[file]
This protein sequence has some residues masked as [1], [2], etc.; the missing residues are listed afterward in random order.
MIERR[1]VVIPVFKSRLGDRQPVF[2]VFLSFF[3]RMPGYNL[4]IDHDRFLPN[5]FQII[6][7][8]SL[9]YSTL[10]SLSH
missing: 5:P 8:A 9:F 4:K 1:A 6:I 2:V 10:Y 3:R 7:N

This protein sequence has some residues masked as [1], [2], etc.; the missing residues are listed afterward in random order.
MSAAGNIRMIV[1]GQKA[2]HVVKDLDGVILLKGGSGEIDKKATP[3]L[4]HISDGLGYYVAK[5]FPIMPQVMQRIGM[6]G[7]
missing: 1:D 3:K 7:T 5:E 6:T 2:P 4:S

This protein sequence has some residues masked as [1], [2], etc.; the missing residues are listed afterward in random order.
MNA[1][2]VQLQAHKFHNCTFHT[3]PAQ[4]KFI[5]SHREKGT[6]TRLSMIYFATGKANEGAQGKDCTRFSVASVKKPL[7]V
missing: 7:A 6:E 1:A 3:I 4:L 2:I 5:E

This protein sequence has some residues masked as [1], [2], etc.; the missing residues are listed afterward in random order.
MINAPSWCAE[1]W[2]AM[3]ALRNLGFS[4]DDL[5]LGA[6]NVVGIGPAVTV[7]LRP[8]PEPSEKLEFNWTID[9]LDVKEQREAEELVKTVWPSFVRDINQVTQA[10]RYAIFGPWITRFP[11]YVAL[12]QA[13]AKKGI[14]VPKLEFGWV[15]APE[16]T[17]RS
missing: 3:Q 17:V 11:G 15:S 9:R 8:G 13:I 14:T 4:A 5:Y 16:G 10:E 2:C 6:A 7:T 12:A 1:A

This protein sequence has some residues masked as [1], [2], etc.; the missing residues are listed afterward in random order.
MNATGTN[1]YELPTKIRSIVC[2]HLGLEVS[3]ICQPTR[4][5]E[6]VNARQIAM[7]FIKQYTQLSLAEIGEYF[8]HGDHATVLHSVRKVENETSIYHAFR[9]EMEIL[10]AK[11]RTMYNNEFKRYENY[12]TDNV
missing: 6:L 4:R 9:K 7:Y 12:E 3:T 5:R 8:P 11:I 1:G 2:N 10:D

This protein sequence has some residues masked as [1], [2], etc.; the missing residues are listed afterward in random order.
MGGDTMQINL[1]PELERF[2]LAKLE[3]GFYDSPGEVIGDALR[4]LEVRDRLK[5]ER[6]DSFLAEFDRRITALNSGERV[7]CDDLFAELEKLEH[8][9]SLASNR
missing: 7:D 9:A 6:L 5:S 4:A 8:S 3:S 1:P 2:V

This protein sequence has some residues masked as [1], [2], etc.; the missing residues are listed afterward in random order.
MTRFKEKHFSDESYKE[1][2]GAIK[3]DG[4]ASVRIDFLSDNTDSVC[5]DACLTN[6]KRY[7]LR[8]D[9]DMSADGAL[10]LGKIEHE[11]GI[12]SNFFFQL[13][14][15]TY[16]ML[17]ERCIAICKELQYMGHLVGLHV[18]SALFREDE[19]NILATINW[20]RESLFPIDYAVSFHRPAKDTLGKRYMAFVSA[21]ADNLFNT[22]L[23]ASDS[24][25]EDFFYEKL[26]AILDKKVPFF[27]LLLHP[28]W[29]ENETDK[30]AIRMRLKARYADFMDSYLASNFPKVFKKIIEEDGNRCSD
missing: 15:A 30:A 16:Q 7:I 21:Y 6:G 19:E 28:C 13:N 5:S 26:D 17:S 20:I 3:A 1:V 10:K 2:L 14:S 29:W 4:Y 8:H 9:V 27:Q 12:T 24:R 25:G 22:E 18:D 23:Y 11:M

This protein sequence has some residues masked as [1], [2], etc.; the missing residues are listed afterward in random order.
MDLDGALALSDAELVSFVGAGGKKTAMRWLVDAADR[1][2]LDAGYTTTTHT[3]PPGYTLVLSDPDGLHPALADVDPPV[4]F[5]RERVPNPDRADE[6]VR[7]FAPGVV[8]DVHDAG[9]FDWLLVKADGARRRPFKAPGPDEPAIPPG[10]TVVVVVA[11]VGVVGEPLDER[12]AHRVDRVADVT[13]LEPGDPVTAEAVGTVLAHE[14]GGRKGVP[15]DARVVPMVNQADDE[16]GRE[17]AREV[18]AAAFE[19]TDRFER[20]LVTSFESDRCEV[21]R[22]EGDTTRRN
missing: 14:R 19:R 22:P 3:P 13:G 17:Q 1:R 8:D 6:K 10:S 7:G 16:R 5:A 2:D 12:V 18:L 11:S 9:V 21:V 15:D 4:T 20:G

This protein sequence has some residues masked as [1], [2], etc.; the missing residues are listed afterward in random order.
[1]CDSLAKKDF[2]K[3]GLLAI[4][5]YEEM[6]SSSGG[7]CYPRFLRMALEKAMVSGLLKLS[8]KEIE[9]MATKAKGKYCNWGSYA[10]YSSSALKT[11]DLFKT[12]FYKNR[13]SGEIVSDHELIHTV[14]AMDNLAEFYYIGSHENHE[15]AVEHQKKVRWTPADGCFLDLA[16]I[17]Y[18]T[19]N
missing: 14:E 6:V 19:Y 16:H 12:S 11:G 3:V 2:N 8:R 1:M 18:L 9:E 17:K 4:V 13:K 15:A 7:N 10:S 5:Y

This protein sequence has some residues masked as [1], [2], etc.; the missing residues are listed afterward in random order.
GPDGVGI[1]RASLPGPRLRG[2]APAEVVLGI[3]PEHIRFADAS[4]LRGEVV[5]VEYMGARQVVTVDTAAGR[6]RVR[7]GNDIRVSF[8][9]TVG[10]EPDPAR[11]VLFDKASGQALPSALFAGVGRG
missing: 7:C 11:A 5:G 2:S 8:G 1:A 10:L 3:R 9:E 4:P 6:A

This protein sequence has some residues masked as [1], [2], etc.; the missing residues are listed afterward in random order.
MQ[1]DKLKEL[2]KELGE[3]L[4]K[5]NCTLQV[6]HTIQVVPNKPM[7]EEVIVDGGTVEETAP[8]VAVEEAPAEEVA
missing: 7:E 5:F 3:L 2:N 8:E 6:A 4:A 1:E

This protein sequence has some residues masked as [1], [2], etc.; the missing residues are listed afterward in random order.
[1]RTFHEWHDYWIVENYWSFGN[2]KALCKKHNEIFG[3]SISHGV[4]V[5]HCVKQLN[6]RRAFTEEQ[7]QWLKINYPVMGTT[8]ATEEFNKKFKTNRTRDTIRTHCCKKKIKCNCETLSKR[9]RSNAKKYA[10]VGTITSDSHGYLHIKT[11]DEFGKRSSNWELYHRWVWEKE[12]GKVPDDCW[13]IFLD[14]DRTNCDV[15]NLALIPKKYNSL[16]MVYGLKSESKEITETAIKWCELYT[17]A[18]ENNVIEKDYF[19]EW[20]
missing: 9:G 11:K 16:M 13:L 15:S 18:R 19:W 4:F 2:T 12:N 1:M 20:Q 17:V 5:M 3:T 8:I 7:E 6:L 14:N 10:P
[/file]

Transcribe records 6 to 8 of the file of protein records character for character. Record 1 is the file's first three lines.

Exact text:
This protein sequence has some residues masked as [1], [2], etc.; the missing residues are listed afterward in random order.
MGGDTMQINL[1]PELERF[2]LAKLE[3]GFYDSPGEVIGDALR[4]LEVRDRLK[5]ER[6]DSFLAEFDRRITALNSGERV[7]CDDLFAELEKLEH[8][9]SLASNR
missing: 7:D 9:A 6:L 5:S 4:A 8:S 3:S 1:P 2:V

This protein sequence has some residues masked as [1], [2], etc.; the missing residues are listed afterward in random order.
MTRFKEKHFSDESYKE[1][2]GAIK[3]DG[4]ASVRIDFLSDNTDSVC[5]DACLTN[6]KRY[7]LR[8]D[9]DMSADGAL[10]LGKIEHE[11]GI[12]SNFFFQL[13][14][15]TY[16]ML[17]ERCIAICKELQYMGHLVGLHV[18]SALFREDE[19]NILATINW[20]RESLFPIDYAVSFHRPAKDTLGKRYMAFVSA[21]ADNLFNT[22]L[23]ASDS[24][25]EDFFYEKL[26]AILDKKVPFF[27]LLLHP[28]W[29]ENETDK[30]AIRMRLKARYADFMDSYLASNFPKVFKKIIEEDGNRCSD
missing: 15:A 30:A 16:Q 7:I 21:Y 6:G 19:E 28:C 13:N 5:S 26:D 17:S 20:I 3:A 1:V 10:K 2:L 14:S 29:W 4:Y 8:H 9:V 27:Q 12:T 24:R 25:G 22:E 18:D 23:Y 11:M

This protein sequence has some residues masked as [1], [2], etc.; the missing residues are listed afterward in random order.
MDLDGALALSDAELVSFVGAGGKKTAMRWLVDAADR[1][2]LDAGYTTTTHT[3]PPGYTLVLSDPDGLHPALADVDPPV[4]F[5]RERVPNPDRADE[6]VR[7]FAPGVV[8]DVHDAG[9]FDWLLVKADGARRRPFKAPGPDEPAIPPG[10]TVVVVVA[11]VGVVGEPLDER[12]AHRVDRVADVT[13]LEPGDPVTAEAVGTVLAHE[14]GGRKGVP[15]DARVVPMVNQADDE[16]GRE[17]AREV[18]AAAFE[19]TDRFER[20]LVTSFESDRCEV[21]R[22]EGDTTRRN
missing: 14:R 19:R 22:P 3:P 13:G 17:Q 1:R 8:D 6:K 10:S 7:G 16:R 5:A 2:D 12:V 18:L 11:S 9:V 21:V 15:D 4:T 20:G